The Effect of Healthcare Violence: Are You a Victim of your Patient?

“Did you know that Healthcare is the most violent industry outside of law enforcement in the United States?” was the title of the first blog I did to shine a light on the problem.  That was 5 years ago. We have had several members comment on this issue since.  The pandemic brought a new level to this violence as visitors found that their frustrations over Covid 19 could be transferred to healthcare workers. There were more mental health problems from depression, isolation, desolation, and grief. These emotions spilled into the emergency departments and filled the beds. Patients were sometimes relegated to the hallways to receive care, testing, and imaging. Healthcare workers were heroes for a short period of time only to then become pariahs because they did not deliver care to the patient’s prescription, even if it was wrong.  

In March 2018 The Healthcare Violence Prevention Act was passed by lawmakers to prevent and reduce the frequency and severity of violent incidents in healthcare settings.  Healthcare workers were hesitant to speak up and identify the incident and the offender. This is becoming less common as the workforce is tired, overworked, and out of patience. Hospitals were prone to err on the side of caution to protect the patient and their reputation. More people outside of healthcare are now aware of this problem but it has become a point of contention with the physicians, nurses, radiologic technologists, and respiratory practitioners.  No one wants to be punched, pushed, pinched, or attacked by a violent patient.  

In 2019, the case of the Baton Rouge General nurse was investigated as a homicide after the coroner ruled that she died of injuries from a physical altercation with a patient. Coroner Dr Beu Clark said there was a direct connection between the blood clots that killed Lynne Truxillo, 56, and a physical altercation at the job a week earlier. She was described as a “kind and compassionate nurse”.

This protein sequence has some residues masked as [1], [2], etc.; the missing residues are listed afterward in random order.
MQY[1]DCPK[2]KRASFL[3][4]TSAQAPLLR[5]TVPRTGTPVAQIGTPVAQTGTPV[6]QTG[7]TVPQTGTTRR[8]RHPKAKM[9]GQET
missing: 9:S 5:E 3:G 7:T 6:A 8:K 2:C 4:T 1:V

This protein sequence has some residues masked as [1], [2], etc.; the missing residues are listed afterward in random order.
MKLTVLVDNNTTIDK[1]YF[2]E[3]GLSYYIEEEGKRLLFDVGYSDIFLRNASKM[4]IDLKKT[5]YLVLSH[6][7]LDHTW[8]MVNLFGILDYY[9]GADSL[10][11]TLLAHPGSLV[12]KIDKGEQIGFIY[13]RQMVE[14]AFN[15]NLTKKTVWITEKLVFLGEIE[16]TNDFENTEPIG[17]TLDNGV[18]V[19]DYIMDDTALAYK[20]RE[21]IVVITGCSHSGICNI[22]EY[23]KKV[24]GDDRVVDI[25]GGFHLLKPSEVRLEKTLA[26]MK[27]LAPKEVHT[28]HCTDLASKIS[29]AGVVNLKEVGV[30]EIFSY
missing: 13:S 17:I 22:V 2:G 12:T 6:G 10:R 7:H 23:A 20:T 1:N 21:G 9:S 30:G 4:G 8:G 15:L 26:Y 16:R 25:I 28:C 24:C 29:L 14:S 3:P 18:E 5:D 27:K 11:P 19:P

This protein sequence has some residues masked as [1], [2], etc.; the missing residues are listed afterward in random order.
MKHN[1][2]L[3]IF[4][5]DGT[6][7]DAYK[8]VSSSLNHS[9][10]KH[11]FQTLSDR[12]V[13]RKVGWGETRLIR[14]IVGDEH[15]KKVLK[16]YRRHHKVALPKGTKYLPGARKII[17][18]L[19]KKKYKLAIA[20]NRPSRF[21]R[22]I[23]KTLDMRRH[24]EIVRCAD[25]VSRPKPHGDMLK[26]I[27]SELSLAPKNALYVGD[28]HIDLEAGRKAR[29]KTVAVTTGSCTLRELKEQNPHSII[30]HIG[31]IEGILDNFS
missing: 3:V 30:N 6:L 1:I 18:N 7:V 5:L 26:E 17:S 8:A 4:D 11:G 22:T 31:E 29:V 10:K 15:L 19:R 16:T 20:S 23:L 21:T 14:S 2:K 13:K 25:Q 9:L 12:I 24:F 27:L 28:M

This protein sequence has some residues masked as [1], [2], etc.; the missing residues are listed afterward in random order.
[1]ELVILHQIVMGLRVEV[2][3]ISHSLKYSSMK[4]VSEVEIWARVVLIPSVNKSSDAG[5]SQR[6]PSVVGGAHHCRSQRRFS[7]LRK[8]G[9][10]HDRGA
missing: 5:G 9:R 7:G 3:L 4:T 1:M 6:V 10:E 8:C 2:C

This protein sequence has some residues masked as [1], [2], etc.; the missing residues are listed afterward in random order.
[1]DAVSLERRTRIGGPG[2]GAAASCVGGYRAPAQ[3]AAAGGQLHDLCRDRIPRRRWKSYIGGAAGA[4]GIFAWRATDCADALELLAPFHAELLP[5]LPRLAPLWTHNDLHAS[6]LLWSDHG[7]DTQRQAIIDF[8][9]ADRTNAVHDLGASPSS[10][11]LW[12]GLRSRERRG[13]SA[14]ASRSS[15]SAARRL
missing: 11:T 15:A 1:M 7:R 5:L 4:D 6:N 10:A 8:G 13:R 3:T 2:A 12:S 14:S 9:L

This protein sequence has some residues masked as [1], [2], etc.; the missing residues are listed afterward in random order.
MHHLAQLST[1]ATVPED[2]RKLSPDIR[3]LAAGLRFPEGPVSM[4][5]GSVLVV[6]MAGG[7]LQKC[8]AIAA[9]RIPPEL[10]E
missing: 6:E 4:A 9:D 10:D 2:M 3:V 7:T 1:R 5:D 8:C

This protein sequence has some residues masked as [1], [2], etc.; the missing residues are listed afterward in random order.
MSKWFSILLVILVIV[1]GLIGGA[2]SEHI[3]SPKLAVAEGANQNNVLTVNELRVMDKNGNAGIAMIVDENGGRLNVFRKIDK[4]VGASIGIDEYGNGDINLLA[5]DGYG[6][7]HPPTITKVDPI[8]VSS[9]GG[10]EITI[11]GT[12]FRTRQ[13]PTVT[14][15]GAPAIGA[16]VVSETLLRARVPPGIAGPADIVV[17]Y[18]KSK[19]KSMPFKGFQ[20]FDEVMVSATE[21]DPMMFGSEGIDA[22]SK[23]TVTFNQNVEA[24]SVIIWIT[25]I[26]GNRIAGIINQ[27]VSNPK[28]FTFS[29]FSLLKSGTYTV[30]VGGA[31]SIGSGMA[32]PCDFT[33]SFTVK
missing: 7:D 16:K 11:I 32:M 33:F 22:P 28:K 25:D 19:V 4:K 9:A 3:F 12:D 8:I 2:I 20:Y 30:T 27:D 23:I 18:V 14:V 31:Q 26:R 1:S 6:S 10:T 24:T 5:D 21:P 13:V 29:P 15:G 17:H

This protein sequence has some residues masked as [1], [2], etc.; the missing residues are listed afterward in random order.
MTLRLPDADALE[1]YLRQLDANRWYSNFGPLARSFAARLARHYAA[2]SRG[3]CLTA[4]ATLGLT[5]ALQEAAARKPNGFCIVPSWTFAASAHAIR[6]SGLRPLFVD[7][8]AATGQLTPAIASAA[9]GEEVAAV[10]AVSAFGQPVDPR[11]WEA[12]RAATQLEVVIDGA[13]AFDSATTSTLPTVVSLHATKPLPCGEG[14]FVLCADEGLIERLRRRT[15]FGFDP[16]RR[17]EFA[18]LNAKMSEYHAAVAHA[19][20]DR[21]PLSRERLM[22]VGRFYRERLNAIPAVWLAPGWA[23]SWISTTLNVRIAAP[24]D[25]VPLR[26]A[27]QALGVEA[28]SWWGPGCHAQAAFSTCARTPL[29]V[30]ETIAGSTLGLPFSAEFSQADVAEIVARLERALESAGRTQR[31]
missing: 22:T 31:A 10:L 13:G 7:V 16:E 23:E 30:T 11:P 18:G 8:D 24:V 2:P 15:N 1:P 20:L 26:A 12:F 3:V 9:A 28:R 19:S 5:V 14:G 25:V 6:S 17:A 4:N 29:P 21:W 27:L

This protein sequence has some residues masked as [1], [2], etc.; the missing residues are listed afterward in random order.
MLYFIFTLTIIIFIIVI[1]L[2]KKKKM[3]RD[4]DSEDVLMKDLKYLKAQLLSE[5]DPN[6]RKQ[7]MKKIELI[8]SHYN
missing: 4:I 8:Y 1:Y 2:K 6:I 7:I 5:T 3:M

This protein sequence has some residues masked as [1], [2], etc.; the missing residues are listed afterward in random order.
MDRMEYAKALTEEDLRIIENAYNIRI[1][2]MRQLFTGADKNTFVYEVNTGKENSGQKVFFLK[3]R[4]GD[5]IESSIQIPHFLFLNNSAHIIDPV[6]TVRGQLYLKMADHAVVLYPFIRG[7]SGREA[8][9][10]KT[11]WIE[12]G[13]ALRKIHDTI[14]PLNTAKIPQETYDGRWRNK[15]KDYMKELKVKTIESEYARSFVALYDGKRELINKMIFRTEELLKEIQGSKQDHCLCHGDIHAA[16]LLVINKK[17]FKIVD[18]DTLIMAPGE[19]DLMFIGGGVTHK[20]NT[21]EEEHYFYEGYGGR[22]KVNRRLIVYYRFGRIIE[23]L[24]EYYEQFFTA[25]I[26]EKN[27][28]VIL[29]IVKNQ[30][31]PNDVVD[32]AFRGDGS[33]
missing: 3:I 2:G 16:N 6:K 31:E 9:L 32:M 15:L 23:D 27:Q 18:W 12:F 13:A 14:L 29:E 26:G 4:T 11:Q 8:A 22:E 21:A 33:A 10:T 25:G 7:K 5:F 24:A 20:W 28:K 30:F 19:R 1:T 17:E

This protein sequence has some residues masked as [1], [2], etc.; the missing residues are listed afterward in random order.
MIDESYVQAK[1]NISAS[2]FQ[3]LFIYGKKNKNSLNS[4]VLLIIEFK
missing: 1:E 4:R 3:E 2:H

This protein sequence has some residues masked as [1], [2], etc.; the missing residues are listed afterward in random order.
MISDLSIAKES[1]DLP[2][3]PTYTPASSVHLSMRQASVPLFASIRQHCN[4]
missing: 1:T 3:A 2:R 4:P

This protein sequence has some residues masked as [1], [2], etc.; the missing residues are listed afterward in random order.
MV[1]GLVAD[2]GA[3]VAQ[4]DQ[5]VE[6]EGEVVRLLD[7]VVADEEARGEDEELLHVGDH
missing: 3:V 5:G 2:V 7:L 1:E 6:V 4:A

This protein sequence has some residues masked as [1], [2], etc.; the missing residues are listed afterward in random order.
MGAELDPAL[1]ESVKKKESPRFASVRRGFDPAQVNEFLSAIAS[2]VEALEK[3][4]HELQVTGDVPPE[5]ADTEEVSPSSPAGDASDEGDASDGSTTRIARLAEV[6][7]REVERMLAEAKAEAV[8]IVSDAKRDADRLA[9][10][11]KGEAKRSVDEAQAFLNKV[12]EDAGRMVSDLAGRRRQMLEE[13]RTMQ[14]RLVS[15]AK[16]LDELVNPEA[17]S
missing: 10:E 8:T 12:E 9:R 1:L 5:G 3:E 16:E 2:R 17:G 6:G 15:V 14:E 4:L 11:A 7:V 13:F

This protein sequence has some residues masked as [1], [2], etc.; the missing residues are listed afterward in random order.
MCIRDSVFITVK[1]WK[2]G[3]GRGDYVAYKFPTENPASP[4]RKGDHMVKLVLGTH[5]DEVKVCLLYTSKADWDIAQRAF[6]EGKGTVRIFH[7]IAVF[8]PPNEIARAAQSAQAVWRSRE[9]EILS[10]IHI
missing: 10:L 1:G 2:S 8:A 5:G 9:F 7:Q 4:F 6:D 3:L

This radiologic technologist received this from a patient as they were returning to the emergency department after a CT scan. The patient refused to get out of the wheelchair and proceeded to grab the technologist’s hand and twist it backwards. The patient was demanding a hospital room.  The technologist relates that she has been bitten, spit on, and her equipment damaged by belligerent patients. They are upset over wait times in the emergency room where one-third of the 15 beds of their very busy department can be occupied by mental health patients. 

This CT technologist shows the injury to her thumb after a patient grabbed it and pulled it backwards.

Hospitals are struggling to retain their workforce and shortages of staff are evident in all geographic locations. The average turnover rate in the United States workforce is 57 percent and 70 percent is voluntary.  A staggering 33 percent of new hires depart in the first 90 days. They are calling it the “Great Resignation” as working from home, layoffs and rampant inflation have changed the employment status forever.  I am not sure what is so great about any of that.  Statistics tells us that 1 in 5 healthcare workers have left their job since the pandemic started. A large number of workers that are dedicated and still on the job are suffering from PTSD.  

Violence from patients can lead to time off, surgeries, and even death.  The patients’ compounding frustrations keep increasing, and the patients are blaming the healthcare workers that are taking care of them regardless if they are the reason for the frustration.  We have been overwhelmed during COVID extending wait times and essentially rationing some of the care that was necessary. 

 In this brief interlude of quiet as the new variant is on the horizon, patients are returning to receive the healthcare that they delayed because of the pandemic. Doctors are overbooked, schedules are overbooked, and insurance companies are disputing charges. Every bill must be coded correctly, properly identified, and submitted within the guidelines. Nothing has changed in that category except payments can be delayed. Workplace violence is associated directly with higher incidence of burnout, lower patient safety, and more adverse events. 

In other words, frustrations from healthcare delivery are not going away. Everyone is seeking a solution to the violence from patients.  As one of our nurses stated: Acting as a tribe to protect each other is the ultimate goal.  All healthcare workers have a right to be safe on the job. We need urgent measures implemented and support including the resources to make our healthcare facilities safe. 

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